Tanvi Sanjit Kadu, Sharad Kamat, Girish Nanjannawar, Sonali Subhash Kinikar, Divya Makhijani

1. Postgraduate Student, Department of Conservative Dentistry and Endodontics, Bharati Vidyapeeth Dental College and Hospital, Sangli, Mumbai, Maharashtra, India. 2. Professor and Head, Department of Conservative Dentistry and Endodontics, Bharati Vidyapeeth Dental College and Hospital, Sangli, Maharashtra, India. 3. Ex- Associate Professor, Department of Conservative Dentistry and Endodontics, Bharati Vidyapeeth Dental College and Hospital, Sangli, Maharashtra, India. 4. Postgraduate Student, Department of Conservative Dentistry and Endodontics, Bharati Vidyapeeth Dental College and Hospital, Sangli, Maharashtra, India. 5. Postgraduate Student, Department of Conservative Dentistry and Endodontics, Bharati Vidyapeeth Dental College and Hospital, Sangli, Nagpur, Maharashtra, India.

Correspondence Address :
Dr. Tanvi Sanjit Kadu,
17/B - 006, 1st Cross Lane, Swami Samarth Nagar,
Andheri West, Mumbai, Maharashtra, India.
E-mail: tanvikadu54@gmail.com

Abstract

Introduction: Nanocomposites is the latest development in the field of dentistry. It has improved mechanical properties. The clinical success is dependent on the effect of changes in the oral temperature due to consumption of various beverages.

Aim: To evaluate and compare the effect of hot and cold beverages on the flexural strength of nanofilled and nanohybrid composites.

Materials and Methods: This in-vitro study was carried out in the Department of Conservative Dentistry and Endodontics at Bharati Vidyapeeth Dental College and Hospital, Sangli, Maharashtra, India, from March 2021 to December 2021. Two types of nanocomposites (nanofilled and nanohybrid) were tested for flexural strength under effect of hot (like tea) and cold (like carbonated drink) beverages. All composite specimens were immersed in tea, carbonated beverage and distilled water thus the present study included six groups. A total of 60 specimens (25 mm in length, 3 mm in width, 2 mm in thickness were prepared using teflon moulds with 10 samples for each combination. Maximum load for distortion of the sample was measured after seven days of immersion and flexural strength was calculated. One-way Analysis of Variance (ANOVA) test, Post-hoc Tukey test and Independent t-test were utilised to compare the differences in flexural strength among study groups. Statistical significance was fixed at p-value ≤0.05.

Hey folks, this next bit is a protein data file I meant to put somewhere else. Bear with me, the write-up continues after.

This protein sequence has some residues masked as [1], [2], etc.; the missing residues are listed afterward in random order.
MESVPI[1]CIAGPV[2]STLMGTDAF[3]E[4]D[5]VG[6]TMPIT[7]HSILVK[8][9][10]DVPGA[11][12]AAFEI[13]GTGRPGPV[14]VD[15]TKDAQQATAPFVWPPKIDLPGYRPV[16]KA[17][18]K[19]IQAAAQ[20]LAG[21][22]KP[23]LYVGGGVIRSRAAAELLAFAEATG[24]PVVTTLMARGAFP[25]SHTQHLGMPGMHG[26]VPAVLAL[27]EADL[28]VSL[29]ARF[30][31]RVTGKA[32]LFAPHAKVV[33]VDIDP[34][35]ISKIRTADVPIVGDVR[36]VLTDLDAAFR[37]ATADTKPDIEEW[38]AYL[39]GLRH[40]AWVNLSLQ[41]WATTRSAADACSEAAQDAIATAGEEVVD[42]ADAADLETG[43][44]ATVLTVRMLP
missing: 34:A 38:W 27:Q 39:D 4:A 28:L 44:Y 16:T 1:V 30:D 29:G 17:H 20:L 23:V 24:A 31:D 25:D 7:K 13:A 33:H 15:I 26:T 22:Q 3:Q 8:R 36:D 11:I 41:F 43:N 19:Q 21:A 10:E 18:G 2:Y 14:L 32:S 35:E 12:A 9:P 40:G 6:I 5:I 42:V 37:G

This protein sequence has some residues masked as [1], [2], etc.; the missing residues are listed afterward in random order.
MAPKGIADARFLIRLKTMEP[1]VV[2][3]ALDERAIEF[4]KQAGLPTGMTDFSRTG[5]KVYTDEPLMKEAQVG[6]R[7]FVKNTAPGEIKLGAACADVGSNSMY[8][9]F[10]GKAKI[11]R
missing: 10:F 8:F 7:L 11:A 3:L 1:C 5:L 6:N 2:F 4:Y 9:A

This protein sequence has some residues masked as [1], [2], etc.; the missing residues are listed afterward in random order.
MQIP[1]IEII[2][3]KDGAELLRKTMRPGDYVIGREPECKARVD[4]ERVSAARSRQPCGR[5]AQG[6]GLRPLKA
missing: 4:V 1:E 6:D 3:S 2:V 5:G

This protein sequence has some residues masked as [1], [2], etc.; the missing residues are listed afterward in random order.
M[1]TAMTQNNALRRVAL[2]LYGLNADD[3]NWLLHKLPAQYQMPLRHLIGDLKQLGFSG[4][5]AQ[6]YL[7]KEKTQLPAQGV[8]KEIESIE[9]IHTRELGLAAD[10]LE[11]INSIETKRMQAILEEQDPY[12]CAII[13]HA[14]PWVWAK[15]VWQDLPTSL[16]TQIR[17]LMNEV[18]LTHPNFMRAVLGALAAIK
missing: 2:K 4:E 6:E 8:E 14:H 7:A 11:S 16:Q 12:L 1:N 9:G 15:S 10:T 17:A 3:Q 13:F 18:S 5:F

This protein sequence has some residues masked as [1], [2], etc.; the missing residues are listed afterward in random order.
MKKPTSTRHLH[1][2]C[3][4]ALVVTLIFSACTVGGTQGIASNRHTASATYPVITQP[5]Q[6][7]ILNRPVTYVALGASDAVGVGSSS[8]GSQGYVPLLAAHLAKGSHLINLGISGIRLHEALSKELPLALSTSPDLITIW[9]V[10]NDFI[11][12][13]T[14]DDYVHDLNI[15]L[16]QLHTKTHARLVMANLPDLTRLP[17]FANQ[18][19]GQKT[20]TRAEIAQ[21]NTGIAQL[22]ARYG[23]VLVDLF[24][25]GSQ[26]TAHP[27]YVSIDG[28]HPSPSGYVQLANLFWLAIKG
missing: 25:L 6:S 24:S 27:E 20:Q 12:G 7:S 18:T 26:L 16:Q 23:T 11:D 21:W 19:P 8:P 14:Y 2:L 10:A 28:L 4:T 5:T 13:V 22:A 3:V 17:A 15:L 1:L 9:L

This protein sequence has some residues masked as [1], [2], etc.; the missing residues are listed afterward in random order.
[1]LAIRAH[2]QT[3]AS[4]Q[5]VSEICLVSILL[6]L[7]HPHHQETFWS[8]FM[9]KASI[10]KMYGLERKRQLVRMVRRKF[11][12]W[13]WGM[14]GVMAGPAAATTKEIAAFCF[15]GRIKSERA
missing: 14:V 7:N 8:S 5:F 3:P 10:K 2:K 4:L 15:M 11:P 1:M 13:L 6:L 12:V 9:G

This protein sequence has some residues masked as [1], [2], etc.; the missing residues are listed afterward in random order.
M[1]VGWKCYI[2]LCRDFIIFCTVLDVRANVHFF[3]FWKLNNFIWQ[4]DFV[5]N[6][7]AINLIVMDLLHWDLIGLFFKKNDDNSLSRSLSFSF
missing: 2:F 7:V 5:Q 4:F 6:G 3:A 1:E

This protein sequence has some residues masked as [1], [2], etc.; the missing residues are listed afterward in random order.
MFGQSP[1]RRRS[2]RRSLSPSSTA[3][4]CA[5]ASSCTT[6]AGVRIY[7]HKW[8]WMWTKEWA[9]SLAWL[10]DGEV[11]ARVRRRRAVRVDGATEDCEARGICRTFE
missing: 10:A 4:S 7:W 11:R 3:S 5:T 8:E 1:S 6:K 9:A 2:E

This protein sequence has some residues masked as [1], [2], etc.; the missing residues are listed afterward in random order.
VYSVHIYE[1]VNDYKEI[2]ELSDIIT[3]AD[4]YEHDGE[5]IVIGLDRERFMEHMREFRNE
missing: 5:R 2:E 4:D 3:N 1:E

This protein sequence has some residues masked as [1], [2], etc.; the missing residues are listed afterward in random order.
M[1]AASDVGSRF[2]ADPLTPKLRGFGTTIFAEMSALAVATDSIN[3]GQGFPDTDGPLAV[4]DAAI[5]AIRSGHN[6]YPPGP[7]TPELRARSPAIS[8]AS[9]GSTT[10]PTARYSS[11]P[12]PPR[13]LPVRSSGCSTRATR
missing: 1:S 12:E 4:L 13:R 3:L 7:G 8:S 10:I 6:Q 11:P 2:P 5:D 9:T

Results: The flexural strength of nanohybrid composite immersed in tea was 85.78 MPa, in aerated drink was 95.55 MPa and in distilled water was 126.78 MPa. The flexural strength of nanofilled composite immersed in tea was 73.66 MPa, in aerated drink was 85.35 MPa and in distilled water was 120.54 MPa. Nanohybrid composite compared to nanofilled composite showed higher flexural strength in all beverages.

Conclusion: Nanohybrid composites were found to have greater mechanical properties as compared to nanofilled composites when subjected to both hot and cold temperatures.

Keywords

Carbonated drink, Distilled water, Immersion, Storage, Thermocycling, Universal testing Machine

Dental composites are mixture of two materials in which one of the material, the reinforcing phase, is in the form of fibres, sheets or particles and are embedded in the other material called the matrix phase. The resin matrix consists of monomers, an initiator-activator system, stabilisers and pigments. The inorganic filler consists of particles such as glass, quartz and colloidal silica. The resin matrix and fillers are bonded together with the help of coupling agent (1).

They have different applications in dentistry such as filling the tooth cavities, veneering to mask discoloration and correcting contour and alignment. Their clinical behaviour is dictated by their mechanical strength. During the 1970’s and 1980’s the main reasons of failure of composite restorations were insufficient wear resistance, loss of anatomic form, proximal contacts and degradation of the restoration. The improvement in filler technology resulted in more resistant composites and changed the reasons for failure and restoration replacement. As the composites improved their wear resistance through the incorporation of filler, they also became more brittle materials, increasing the prevalence of bulk fractures (2),(3).

In the past few years, one of the most important advancements in dental materials is related to application of nano-technology to dental restorative composites. Currently, nano-sized composites are categorised as nanofilled and nanohybrid composites. Nanofilled composites consist of nano-meter sized particles clustered to form larger secondary particles which are embedded in the composite matrix whereas nanohybrid composites consist of nano-meter and micro-meter sized fillers. However, a good knowledge of the mechanical properties of new dental materials in various oral conditions would help clinicians to compare behaviour of different dental materials and selecting appropriate one (2).